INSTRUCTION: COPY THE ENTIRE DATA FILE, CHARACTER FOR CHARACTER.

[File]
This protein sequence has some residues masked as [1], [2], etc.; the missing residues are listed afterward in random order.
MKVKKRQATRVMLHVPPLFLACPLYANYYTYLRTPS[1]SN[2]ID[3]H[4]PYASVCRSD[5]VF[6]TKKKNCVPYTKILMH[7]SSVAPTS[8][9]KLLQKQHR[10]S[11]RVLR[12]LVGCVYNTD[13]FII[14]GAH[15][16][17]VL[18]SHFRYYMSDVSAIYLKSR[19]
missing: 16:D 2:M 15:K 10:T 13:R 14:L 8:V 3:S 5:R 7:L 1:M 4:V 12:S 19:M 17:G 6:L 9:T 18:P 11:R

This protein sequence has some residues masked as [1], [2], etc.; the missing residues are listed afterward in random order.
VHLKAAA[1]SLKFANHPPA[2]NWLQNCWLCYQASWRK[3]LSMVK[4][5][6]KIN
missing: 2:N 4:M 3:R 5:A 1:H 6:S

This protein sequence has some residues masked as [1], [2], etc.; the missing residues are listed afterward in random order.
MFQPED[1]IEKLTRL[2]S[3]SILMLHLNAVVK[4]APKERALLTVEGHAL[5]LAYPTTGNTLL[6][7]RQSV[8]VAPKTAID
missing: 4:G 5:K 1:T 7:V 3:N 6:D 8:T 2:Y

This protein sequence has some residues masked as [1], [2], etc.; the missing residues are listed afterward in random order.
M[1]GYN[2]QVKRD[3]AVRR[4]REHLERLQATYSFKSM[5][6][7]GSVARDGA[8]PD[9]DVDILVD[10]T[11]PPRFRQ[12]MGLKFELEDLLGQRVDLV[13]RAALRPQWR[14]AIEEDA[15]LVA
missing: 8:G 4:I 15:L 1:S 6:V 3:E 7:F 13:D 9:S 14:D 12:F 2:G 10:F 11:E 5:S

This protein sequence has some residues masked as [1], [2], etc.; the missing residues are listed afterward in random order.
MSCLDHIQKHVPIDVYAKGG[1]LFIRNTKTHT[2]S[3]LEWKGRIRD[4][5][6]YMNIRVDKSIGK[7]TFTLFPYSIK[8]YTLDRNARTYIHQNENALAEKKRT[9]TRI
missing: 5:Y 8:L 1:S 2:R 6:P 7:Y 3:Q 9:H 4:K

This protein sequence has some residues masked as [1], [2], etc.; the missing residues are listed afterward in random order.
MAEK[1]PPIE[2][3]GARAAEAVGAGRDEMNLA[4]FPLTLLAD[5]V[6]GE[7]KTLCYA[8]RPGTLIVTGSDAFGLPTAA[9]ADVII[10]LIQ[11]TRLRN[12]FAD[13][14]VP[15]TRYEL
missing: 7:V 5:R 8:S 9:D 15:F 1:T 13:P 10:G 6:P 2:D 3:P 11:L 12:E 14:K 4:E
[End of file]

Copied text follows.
This protein sequence has some residues masked as [1], [2], etc.; the missing residues are listed afterward in random order.
MKVKKRQATRVMLHVPPLFLACPLYANYYTYLRTPS[1]SN[2]ID[3]H[4]PYASVCRSD[5]VF[6]TKKKNCVPYTKILMH[7]SSVAPTS[8][9]KLLQKQHR[10]S[11]RVLR[12]LVGCVYNTD[13]FII[14]GAH[15][16][17]VL[18]SHFRYYMSDVSAIYLKSR[19]
missing: 16:D 2:M 15:K 10:T 13:R 14:L 8:V 3:S 5:R 7:L 1:M 4:V 12:S 19:M 17:G 6:L 9:T 18:P 11:R

This protein sequence has some residues masked as [1], [2], etc.; the missing residues are listed afterward in random order.
VHLKAAA[1]SLKFANHPPA[2]NWLQNCWLCYQASWRK[3]LSMVK[4][5][6]KIN
missing: 2:N 4:M 3:R 5:A 1:H 6:S

This protein sequence has some residues masked as [1], [2], etc.; the missing residues are listed afterward in random order.
MFQPED[1]IEKLTRL[2]S[3]SILMLHLNAVVK[4]APKERALLTVEGHAL[5]LAYPTTGNTLL[6][7]RQSV[8]VAPKTAID
missing: 4:G 5:K 1:T 7:V 3:N 6:D 8:T 2:Y

This protein sequence has some residues masked as [1], [2], etc.; the missing residues are listed afterward in random order.
M[1]GYN[2]QVKRD[3]AVRR[4]REHLERLQATYSFKSM[5][6][7]GSVARDGA[8]PD[9]DVDILVD[10]T[11]PPRFRQ[12]MGLKFELEDLLGQRVDLV[13]RAALRPQWR[14]AIEEDA[15]LVA
missing: 8:G 4:I 15:L 1:S 6:V 3:E 7:F 13:D 9:S 14:D 12:F 2:G 10:F 11:E 5:S

This protein sequence has some residues masked as [1], [2], etc.; the missing residues are listed afterward in random order.
MSCLDHIQKHVPIDVYAKGG[1]LFIRNTKTHT[2]S[3]LEWKGRIRD[4][5][6]YMNIRVDKSIGK[7]TFTLFPYSIK[8]YTLDRNARTYIHQNENALAEKKRT[9]TRI
missing: 5:Y 8:L 1:S 2:R 6:P 7:Y 3:Q 9:H 4:K

This protein sequence has some residues masked as [1], [2], etc.; the missing residues are listed afterward in random order.
MAEK[1]PPIE[2][3]GARAAEAVGAGRDEMNLA[4]FPLTLLAD[5]V[6]GE[7]KTLCYA[8]RPGTLIVTGSDAFGLPTAA[9]ADVII[10]LIQ[11]TRLRN[12]FAD[13][14]VP[15]TRYEL
missing: 7:V 5:R 8:S 9:D 15:F 1:T 13:P 10:G 6:P 2:D 3:P 11:L 12:E 14:K 4:E